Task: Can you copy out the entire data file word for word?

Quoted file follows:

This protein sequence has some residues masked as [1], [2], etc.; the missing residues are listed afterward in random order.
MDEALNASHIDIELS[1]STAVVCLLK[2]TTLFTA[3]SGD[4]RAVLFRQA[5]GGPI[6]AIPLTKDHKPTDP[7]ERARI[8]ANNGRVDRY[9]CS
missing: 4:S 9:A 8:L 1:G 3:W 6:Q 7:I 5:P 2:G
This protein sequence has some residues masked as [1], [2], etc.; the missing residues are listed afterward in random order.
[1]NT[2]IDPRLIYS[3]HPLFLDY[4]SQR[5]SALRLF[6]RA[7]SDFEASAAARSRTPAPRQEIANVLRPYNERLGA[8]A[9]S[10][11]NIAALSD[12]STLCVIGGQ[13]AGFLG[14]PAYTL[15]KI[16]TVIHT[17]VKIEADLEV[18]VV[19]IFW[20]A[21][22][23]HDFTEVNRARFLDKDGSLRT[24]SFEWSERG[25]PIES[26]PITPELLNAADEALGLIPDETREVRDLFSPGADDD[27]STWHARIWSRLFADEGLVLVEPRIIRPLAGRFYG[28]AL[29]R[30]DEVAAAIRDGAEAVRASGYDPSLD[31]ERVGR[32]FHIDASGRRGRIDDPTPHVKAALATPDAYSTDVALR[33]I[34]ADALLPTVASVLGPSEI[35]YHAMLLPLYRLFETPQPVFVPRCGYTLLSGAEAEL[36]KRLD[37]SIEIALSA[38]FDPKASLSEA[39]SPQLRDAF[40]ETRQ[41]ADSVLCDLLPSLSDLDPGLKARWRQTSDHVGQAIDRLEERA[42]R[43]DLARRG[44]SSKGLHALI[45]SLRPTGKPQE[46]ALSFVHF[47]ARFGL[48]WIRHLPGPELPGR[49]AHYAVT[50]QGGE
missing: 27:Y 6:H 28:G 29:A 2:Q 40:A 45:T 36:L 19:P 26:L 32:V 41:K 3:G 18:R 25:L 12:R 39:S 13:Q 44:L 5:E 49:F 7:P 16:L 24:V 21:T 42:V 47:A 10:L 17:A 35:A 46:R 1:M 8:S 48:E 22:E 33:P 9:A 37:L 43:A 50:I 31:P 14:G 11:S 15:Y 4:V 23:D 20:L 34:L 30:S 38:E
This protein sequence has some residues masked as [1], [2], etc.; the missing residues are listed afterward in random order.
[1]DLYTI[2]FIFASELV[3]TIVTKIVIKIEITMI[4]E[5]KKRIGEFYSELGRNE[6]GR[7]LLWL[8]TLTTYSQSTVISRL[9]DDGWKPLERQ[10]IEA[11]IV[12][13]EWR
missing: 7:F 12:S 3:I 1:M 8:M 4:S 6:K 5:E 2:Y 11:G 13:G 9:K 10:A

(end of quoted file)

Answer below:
This protein sequence has some residues masked as [1], [2], etc.; the missing residues are listed afterward in random order.
MDEALNASHIDIELS[1]STAVVCLLK[2]TTLFTA[3]SGD[4]RAVLFRQA[5]GGPI[6]AIPLTKDHKPTDP[7]ERARI[8]ANNGRVDRY[9]CS
missing: 4:S 9:A 8:L 1:G 3:W 6:Q 7:I 5:P 2:G
This protein sequence has some residues masked as [1], [2], etc.; the missing residues are listed afterward in random order.
[1]NT[2]IDPRLIYS[3]HPLFLDY[4]SQR[5]SALRLF[6]RA[7]SDFEASAAARSRTPAPRQEIANVLRPYNERLGA[8]A[9]S[10][11]NIAALSD[12]STLCVIGGQ[13]AGFLG[14]PAYTL[15]KI[16]TVIHT[17]VKIEADLEV[18]VV[19]IFW[20]A[21][22][23]HDFTEVNRARFLDKDGSLRT[24]SFEWSERG[25]PIES[26]PITPELLNAADEALGLIPDETREVRDLFSPGADDD[27]STWHARIWSRLFADEGLVLVEPRIIRPLAGRFYG[28]AL[29]R[30]DEVAAAIRDGAEAVRASGYDPSLD[31]ERVGR[32]FHIDASGRRGRIDDPTPHVKAALATPDAYSTDVALR[33]I[34]ADALLPTVASVLGPSEI[35]YHAMLLPLYRLFETPQPVFVPRCGYTLLSGAEAEL[36]KRLD[37]SIEIALSA[38]FDPKASLSEA[39]SPQLRDAF[40]ETRQ[41]ADSVLCDLLPSLSDLDPGLKARWRQTSDHVGQAIDRLEERA[42]R[43]DLARRG[44]SSKGLHALI[45]SLRPTGKPQE[46]ALSFVHF[47]ARFGL[48]WIRHLPGPELPGR[49]AHYAVT[50]QGGE
missing: 27:Y 6:H 28:G 29:A 2:Q 40:A 45:T 36:L 19:P 26:L 32:V 41:K 3:G 18:R 25:L 12:R 39:S 13:Q 44:L 5:E 49:F 7:P 16:L 24:V 21:T 42:V 47:A 10:L 17:A 35:A 46:R 1:M 8:S 48:E 22:E 33:P 9:A 37:L 43:A 50:I 31:P 14:G 11:S 15:Y 4:V 23:D 20:L 34:L 30:S 38:E
This protein sequence has some residues masked as [1], [2], etc.; the missing residues are listed afterward in random order.
[1]DLYTI[2]FIFASELV[3]TIVTKIVIKIEITMI[4]E[5]KKRIGEFYSELGRNE[6]GR[7]LLWL[8]TLTTYSQSTVISRL[9]DDGWKPLERQ[10]IEA[11]IV[12][13]EWR
missing: 7:F 12:S 3:I 1:M 8:M 4:S 6:K 5:E 2:Y 11:G 13:G 9:K 10:A